Applications are closed.Please be on the lookout for recruitment in Fall 2019.
I joined a team and found a family. We don’t just build planes - we make lifelong friendships in a team experience that’s truly unique. Joining was the best decision of my college career. Anna Fang
CUAir has probably been the most important Cornell opportunity I've had. Not only have I been able to grow and learn engineering practices that I could never learned in classes, but I’ve also surrounded myself with one of the most talented, brilliant, and interesting groups of people I've ever met. If you give your all to this team, you'll get more out of it than you ever imagined. Sam Feibel

Frequently Asked Questions


Cornell Engineering Project Teams mimic real-world engineering by bringing Cornell students, faculty, and staff together to solve complex problems in team-based settings. Breaking the rules of conventional wisdom is not foreign to Cornell’s engineers and the spirit of innovation is alive and well in our state-or-the-art labs and workshops. Many project teams compete regionally, nationally, and internationally in engineering design and build competitions and/or travel the globe for service learning projects and programs.

Nope! This is a learning experience, so we are looking for your potential to learn and grow, not how much you already know.
We understand that not everyone has had the same opportunities in high school. We ask about previous experience, like high school robotics, only as an indicator of interest in pursuing team robotics. Previous experience is not required to get on the team and having background experience is not expected. Resumes or supplementary materials are optional in the application process.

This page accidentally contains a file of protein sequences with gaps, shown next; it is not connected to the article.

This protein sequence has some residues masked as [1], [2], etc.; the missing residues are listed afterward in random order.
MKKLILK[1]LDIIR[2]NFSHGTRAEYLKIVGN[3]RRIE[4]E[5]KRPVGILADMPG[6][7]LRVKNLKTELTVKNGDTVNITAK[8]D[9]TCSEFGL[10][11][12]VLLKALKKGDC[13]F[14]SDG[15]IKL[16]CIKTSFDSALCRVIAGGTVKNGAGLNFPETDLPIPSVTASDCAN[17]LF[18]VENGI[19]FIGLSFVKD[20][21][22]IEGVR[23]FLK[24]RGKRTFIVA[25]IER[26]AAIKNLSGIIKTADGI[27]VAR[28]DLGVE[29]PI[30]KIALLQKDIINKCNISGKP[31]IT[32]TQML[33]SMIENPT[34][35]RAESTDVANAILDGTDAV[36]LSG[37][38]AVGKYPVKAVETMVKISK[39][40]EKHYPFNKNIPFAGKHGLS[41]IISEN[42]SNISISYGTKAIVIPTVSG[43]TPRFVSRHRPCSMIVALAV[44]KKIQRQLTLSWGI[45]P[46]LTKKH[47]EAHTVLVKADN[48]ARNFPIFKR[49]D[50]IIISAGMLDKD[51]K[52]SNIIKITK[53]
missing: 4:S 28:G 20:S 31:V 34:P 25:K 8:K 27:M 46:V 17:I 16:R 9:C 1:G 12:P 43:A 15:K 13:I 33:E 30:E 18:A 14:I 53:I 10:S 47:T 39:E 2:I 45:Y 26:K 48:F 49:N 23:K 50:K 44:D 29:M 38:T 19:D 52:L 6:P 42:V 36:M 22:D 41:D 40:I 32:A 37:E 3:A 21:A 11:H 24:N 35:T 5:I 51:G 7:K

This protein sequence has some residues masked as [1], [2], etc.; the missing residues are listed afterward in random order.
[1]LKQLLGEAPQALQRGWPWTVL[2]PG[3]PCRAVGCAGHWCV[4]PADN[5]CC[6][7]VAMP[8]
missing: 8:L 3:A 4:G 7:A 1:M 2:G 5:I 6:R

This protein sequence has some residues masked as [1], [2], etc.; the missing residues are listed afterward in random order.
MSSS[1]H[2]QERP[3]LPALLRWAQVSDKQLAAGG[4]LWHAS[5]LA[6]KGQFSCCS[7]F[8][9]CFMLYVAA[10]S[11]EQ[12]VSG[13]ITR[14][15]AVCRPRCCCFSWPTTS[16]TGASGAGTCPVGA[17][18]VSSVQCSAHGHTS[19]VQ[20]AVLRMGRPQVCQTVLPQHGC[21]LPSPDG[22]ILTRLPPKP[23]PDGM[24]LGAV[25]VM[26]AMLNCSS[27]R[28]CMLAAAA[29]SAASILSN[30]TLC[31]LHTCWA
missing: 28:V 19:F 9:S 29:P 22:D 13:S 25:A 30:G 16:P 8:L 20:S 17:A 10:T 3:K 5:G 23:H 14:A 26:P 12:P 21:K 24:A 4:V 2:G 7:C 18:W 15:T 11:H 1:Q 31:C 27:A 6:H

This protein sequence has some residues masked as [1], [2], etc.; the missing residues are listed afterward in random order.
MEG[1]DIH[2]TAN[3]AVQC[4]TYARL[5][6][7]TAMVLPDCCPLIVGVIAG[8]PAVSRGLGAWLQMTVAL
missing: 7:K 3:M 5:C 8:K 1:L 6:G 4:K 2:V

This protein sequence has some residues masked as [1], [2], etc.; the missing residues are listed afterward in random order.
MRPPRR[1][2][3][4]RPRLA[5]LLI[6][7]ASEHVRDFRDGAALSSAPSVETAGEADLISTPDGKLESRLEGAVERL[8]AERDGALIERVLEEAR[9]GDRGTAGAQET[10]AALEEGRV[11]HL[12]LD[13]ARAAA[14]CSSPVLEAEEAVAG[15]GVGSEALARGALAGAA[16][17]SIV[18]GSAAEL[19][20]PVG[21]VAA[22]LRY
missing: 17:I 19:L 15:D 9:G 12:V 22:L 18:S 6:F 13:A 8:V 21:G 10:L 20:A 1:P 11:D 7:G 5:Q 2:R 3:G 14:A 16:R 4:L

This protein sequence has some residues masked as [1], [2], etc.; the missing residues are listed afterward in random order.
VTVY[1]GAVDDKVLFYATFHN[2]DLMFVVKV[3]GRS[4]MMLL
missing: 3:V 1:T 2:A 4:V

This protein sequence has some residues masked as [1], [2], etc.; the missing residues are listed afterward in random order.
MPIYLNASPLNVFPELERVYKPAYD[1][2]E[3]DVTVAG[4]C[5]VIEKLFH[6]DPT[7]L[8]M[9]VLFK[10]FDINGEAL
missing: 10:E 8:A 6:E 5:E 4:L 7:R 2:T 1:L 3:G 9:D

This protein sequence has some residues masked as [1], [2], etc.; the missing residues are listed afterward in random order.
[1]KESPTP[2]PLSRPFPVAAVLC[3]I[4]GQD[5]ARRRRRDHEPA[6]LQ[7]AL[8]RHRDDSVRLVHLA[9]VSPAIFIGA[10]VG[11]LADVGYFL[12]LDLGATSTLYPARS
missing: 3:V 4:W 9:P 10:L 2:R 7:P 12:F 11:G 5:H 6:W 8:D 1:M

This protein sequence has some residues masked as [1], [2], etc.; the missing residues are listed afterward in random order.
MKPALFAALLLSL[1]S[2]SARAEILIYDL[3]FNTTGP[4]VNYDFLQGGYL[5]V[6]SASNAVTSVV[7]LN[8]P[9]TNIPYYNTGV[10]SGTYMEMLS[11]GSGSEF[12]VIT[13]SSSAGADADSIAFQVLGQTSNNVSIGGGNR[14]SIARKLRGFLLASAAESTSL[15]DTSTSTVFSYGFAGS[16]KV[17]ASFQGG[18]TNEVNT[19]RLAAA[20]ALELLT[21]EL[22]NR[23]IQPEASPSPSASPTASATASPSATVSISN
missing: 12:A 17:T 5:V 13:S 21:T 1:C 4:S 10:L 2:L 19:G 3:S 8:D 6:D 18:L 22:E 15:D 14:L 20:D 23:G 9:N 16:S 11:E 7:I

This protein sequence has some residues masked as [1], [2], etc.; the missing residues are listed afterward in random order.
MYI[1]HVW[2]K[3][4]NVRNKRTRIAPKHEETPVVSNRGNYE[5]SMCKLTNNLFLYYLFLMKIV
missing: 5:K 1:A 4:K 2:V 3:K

If you are applying to a software subteam, the exception is that you know the basics of programming logic in at least one language (even if that language is Scratch). This way, we know you enjoy programming and are confident in your interest to learn more about it and its application to UAS technology.

As an engineering project team, there are no monetary requirements to join or participate.

Nope! Members’ majors have spanned most of the engineering majors as well as non-engineering majors like AEM, Math, and Government. We are looking for people that have a genuine interest in and excitement about UAV/UAS technology. The only requirement is that you are an undergraduate student at Cornell University, passionate about learning and building.

Applicants will be allowed to apply to up to two of the following: airframe and mechanical, electrical, design and operations, and software. After reviewing applications, we select several applicants to interview. Typically, two members of a subteam will conduct a 20-30 minute interview with each applicant. The interview consists of a few getting-to-know-you questions, followed by some puzzle-based, logical, or technical questions pertaining to the subteam. We try to allow a few minutes at the end for you to ask questions.
We primarily do recruiting in the fall. Occasionally, we also do a small round of recruiting in the spring.